The brutal unsolved murder of 27-year-old Janette Roberson still haunts the city town of Reed City, Michigan, to this very day. Janette, her husband Alvin, and their two children moved to the quaint city in 1983. Those who knew Janette described her as being remarkably kind to everybody she met. “She was patient, gentle and one of the sweetest people ever,” recalled family friend, Carrie Hudson.1 As well as being a caring mother to two young children, she also had a profound compassion for animals; one friend recollected how she nursed a small bird back to health after she found it injured. “She was the quintessential homemaker. She did the kids, she did the house,” her sister fondly recalled. Janette wasn’t just a housewife, either. She worked in the pet department of a local store called Gambles – now Reed City Hardware. Her department was located in the store’s basement.
Unfortunately, on the 19th of January, 1983, somebody cut Janette’s life tragically short. At some point between 2PM and 4PM, Janette was murdered in broad daylight as she carried out her work duties in the small 10-by-10 room filled with pet supplies. She had been raped, violently bludgeoned with a blunt object and then stabbed multiple times with multiple objects found in store. Janette died alone on the cold basement floor of Gambles as shoppers perused without a care in the world on the floor above. She was found by another store employee. The store had been relatively busy that afternoon yet nobody heard a thing. Almost all of the people who were shopping above were identified and questioned except for one man. Composite sketches of this anonymous man were drawn up. He was described as a white man with sandy blonde hair and a blue jacket; he stood around 5 feet 9 inches and weighed approximately 170 pounds.
The brutal murder rocked the small city where there hadn’t been a murder since eight years prior when Frank Kronski murdered his estranged wife. Around 200 mourners congregated to pay their last respects to Janette at the McDowell Funeral Home. Afterwards, she was buried at Woodlawn Cemetery in Reed City.
As is the case with all murders, the first suspect was Janette’s husband, Alvin. An investigation uncovered that he had been having an affair behind his wife’s back. In fact, Alvin later went on to marry this same woman and move to Georgia with her and the children. Nevertheless, investigators soon ruled him out as a suspect. While their marriage had been on the rocks, he still deeply loved his wife and would never wish harm on her. “He was devastated. He couldn’t have had anything to do with it,” said Janette’s sister, Lana. Another suspect came to light when police tracked down a man who had left town on a bus that same afternoon. He was questioned and later released. One line of enquiry early on in the investigation was the bizarre phone calls Janette had received. On the 18th of January, she received two separate phone calls at home; however, when she picked up the phone, nobody spoke and then hung up. After this became public knowledge, a friend of Janette came forward and told police that Janette had been receiving obscene calls.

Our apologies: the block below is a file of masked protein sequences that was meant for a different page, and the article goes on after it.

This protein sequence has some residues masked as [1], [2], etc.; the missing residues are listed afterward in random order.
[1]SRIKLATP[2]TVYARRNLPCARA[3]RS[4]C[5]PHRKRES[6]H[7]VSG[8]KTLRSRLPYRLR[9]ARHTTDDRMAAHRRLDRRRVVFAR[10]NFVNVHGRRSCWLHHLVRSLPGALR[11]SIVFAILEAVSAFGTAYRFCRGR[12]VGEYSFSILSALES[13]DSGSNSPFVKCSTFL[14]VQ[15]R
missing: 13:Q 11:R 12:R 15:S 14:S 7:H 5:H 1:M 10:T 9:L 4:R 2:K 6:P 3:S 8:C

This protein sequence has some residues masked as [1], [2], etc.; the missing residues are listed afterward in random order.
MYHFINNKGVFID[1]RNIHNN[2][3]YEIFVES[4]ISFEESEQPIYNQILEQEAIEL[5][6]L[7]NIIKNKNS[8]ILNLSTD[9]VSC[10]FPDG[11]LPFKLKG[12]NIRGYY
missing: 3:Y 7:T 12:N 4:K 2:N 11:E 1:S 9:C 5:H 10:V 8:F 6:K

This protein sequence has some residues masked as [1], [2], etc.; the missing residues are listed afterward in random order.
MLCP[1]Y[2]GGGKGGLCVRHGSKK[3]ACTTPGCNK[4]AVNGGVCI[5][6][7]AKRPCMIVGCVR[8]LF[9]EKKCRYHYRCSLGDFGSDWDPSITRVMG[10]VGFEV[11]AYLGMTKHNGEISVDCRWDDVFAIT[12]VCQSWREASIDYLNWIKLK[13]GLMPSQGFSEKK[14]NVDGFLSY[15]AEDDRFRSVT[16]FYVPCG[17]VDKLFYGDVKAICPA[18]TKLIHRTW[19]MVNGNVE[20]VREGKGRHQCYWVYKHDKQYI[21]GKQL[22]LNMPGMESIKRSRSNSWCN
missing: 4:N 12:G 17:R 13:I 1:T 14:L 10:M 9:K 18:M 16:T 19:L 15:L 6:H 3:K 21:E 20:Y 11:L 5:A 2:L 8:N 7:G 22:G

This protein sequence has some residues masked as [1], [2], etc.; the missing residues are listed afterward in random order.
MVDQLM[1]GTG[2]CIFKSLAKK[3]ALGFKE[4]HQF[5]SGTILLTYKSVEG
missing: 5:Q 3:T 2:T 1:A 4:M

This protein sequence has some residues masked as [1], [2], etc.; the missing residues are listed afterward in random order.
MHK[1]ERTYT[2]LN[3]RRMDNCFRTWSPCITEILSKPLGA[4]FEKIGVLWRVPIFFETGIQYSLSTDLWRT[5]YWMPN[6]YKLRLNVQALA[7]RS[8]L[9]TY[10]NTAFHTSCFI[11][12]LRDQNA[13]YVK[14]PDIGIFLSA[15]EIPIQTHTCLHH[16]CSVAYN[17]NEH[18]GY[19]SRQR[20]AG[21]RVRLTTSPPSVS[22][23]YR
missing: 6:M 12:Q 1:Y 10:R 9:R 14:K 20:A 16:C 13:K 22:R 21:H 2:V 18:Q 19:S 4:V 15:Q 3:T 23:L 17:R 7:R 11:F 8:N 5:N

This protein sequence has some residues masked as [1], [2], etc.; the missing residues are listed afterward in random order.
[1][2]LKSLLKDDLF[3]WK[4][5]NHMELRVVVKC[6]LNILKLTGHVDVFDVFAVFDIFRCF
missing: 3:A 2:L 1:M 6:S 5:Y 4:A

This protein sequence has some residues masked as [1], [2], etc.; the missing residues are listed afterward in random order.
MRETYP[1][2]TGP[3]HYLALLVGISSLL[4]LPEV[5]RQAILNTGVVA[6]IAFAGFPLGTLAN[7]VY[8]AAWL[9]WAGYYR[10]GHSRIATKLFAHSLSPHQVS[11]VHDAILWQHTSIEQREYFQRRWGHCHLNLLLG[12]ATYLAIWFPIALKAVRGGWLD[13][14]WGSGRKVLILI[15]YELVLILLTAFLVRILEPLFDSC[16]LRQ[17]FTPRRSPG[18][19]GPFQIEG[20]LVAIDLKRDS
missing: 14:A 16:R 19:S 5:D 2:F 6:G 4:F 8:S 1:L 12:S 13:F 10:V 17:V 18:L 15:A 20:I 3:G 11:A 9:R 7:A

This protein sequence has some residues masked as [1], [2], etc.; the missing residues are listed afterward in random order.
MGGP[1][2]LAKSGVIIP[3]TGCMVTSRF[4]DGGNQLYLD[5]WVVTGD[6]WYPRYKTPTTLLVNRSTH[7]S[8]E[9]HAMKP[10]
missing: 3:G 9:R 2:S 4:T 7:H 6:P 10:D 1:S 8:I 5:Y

Since the brutal murder, there have been a number of theories as to why Janette was targeted.
One widely believed theory was that Janette was killed in a fit of rage by somebody she knew; the murder was an exceptionally frenzied and brutal one. She was murdered with objects that were discovered in the shop indicating it wasn’t a premeditated murder but more likely a crime of passion. Her family have long believed that maybe Janette’s killer had a crush on her and when she turned down their advances, they were left seething. Investigators also looked into the theory that Janette’s killer had potentially been hiding in the basement and waited for the perfect moment to ambush her.
Eventually the tips dwindled to a halt; no other suspects were ever publicly named and the case was put back on the shelf. In 2014, Michigan State Police Det. Sgt. Mike Stephens took over the Roberson murder case from Det. George Pratt who had retired after serving the department for longer than Stephens had even been alive. The two have continued to communicate when any tips or leads surface. When the investigation began in 1983, DNA collection and analysis wasn’t standard procedure. However, DNA from the crime scene was retrieved but hasn’t yet been matched to anybody. This indicates that the perpetrator has avoided being charged with any other crimes; if he were to commit another crime and be apprehended for said crime, his DNA profile would have been entered into the national database and linked back to the Robertson crime scene. “This person could have committed this crime and not committed another crime ever, but because of the violence, that’s not likely,” said Det. Pratt.
Eventually the case went cold, but over the forthcoming years, Janette’s family held an annual “Justice for Janette” walk to keep Janette’s name and face in the public eye. During the 2018 walk, Janette’s sister, Javie, addressed the theory that Janette’s husband killed her. “He didn’t,” she said. “There is a murderer walking around free. Somebody has to know something, had to have seen something that day. Maybe it is something small, something they think is irrelevant – it’s not.”2
If you have any information in regards to the murder of Janette Roberson, please call (231) 832-3743. The cold case still remains unsolved.
- The Pioneer, 19 January, 2015 – “Community Unites during Justice for Janette Walk”
- The Pioneer, 29 January, 2019 – “Wanting Answers”